Racial Equity Project
The Racial Equity Project at Church of the Servant is focused on racial justice and reconciliation beginning with our parish and moving into the wider community. This group was formed in response to the Vestry decision in 2022 to focus on racial justice. We understand that this essential work will take time and we also realize that we may never “finish." As the Church, we agree that this is the work that we are called to do as a part of our Baptismal Covenant.
To create racial equity within our church and community.
To follow the Episcopal Church's Becoming Beloved Community whereby we work for racial justice, healing, and reconciliation because it is the work that we are called to do as a part of our Baptismal Covenant.
To achieve our mission, we will:
Educate ourselves using:
- Sacred Ground which teaches us the true history of Black, Latino, Indigenous, and Asian American and Pacific Islander citizens.
- guest speakers who work for racial equity from our local Black community.
- our church library of racial justice and equity books.
Discern our role in racial equity work as a parish by working through the questions posed in Becoming Beloved Community and simultaneously coming up with action plans.
Support changes in our parish to make our church a place where all feel welcome as they are. We will support our local Black community both financially and in ways that the community we strive to serve deems appropriate.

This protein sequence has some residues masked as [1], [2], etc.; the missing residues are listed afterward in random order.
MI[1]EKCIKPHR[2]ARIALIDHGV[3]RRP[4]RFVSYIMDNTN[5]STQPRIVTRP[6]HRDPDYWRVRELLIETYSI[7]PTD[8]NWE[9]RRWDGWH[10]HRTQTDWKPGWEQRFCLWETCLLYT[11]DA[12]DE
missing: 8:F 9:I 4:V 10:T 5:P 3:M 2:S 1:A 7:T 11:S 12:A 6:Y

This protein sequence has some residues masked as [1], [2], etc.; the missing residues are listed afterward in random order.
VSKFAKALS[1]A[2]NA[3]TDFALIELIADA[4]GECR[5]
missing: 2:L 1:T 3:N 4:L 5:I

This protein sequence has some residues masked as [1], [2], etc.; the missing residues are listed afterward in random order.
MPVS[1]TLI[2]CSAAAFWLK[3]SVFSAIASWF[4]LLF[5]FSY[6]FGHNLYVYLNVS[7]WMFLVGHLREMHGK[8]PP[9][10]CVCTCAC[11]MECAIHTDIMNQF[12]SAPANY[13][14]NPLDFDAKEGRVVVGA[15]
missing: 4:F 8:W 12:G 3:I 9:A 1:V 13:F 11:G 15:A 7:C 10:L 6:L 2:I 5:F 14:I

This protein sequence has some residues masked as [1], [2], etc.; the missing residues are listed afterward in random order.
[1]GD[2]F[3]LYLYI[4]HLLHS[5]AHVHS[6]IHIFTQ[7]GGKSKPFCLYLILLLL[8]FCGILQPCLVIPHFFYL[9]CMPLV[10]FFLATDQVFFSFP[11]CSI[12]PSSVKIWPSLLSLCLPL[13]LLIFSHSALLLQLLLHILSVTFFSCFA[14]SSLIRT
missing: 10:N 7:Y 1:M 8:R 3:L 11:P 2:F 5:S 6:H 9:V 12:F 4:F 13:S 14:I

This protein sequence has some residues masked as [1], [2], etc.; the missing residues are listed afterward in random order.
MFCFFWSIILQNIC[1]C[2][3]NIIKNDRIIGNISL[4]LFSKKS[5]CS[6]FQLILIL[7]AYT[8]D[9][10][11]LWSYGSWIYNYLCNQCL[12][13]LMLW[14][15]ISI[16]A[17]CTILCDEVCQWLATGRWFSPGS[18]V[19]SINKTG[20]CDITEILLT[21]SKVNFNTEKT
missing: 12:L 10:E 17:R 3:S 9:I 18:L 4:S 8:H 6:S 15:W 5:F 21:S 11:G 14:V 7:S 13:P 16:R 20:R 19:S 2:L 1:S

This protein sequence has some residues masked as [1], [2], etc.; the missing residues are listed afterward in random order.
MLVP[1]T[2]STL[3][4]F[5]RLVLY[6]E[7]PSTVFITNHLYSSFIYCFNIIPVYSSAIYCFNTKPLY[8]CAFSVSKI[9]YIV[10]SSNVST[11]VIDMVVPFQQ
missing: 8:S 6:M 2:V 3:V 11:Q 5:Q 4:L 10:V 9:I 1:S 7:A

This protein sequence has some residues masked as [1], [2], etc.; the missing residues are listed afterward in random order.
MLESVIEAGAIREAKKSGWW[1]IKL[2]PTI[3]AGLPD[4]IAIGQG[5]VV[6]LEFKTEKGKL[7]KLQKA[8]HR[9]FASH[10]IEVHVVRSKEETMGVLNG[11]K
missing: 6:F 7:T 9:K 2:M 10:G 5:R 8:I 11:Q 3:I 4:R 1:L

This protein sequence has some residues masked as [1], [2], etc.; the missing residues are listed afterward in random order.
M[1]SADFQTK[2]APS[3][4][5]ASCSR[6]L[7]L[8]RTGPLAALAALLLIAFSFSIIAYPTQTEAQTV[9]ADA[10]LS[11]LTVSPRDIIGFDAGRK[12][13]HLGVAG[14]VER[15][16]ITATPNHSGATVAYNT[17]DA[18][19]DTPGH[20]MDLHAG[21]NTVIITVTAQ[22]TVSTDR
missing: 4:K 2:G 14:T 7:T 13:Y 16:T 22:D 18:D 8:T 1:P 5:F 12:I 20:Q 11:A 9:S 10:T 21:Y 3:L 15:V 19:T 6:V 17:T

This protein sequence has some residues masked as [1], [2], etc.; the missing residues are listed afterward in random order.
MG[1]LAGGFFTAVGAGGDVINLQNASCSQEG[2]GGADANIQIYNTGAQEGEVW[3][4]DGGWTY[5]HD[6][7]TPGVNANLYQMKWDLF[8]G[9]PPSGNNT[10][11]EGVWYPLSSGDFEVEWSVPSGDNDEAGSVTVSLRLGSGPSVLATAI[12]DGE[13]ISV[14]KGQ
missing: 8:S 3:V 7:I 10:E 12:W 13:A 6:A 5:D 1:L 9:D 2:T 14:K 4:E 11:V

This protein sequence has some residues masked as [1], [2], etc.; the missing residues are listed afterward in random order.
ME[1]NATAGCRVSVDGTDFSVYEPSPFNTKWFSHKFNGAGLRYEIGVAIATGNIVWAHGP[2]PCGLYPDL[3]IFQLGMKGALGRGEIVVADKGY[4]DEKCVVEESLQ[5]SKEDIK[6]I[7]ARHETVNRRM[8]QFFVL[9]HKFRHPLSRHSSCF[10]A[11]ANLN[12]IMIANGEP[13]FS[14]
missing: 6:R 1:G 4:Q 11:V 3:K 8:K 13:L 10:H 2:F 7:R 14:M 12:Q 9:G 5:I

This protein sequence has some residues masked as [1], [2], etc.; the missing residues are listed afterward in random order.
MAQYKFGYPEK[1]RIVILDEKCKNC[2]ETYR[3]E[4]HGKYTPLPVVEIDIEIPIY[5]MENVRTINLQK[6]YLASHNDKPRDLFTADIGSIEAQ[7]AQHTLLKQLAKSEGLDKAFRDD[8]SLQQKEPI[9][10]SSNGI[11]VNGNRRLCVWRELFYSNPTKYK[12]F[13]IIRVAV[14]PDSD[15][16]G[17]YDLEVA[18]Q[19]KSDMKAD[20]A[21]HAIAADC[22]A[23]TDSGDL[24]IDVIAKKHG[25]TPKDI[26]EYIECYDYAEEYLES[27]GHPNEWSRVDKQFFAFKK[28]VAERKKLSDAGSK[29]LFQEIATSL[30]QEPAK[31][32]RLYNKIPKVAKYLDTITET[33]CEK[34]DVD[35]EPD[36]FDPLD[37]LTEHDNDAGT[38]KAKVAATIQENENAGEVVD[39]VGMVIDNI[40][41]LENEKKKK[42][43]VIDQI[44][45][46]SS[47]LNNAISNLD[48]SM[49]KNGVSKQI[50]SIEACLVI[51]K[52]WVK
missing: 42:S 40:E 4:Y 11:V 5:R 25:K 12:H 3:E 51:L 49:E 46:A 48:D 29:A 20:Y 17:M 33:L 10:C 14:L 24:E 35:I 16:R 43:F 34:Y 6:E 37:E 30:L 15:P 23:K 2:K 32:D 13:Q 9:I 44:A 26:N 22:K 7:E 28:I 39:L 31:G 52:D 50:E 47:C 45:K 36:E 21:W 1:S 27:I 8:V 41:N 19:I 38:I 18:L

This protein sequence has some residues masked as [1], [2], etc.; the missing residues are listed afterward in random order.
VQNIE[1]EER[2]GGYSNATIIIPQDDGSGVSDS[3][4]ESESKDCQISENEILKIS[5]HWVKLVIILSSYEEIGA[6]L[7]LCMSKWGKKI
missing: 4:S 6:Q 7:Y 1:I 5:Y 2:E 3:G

If you have any questions regarding Racial Equity Project, please contact Shawn Manning at [email protected].
Read more about:
- Becoming Beloved Community
- Sacred Ground, A Film-Based Dialogue Series on Race & Faith
- Video titled “The Church Cracked Open: The Challenge of Beloved Community” In this video Dr. Catherine Meeks, Executive Director of the Absalom Jones Center for Racial Healing and the Rev. Canon Stephanie Spellers, Canon for Evangelism and Reconciliation for the Most Rev. Michael Curry, Presiding Bishop of The Episcopal Church, discuss how the pandemic and the reckoning with white supremacy could be a blessing for the Church, opening a way to living with greater love and justice. The discussion is framed by the themes of the latest book by Canon Spellers The Church Cracked Open: Disruption, Decline, and New Hope for Beloved Community.
Sacred Ground, an intensive curriculum offered by the Episcopal Church about race and racism, has been the focus of three small group studies at Church of the Servant. The white community's he…
Check out the church library in the parish hall! Many books related to racial equity are available for children, youth and adults. No library card required! Just borrow and return for others to enjoy.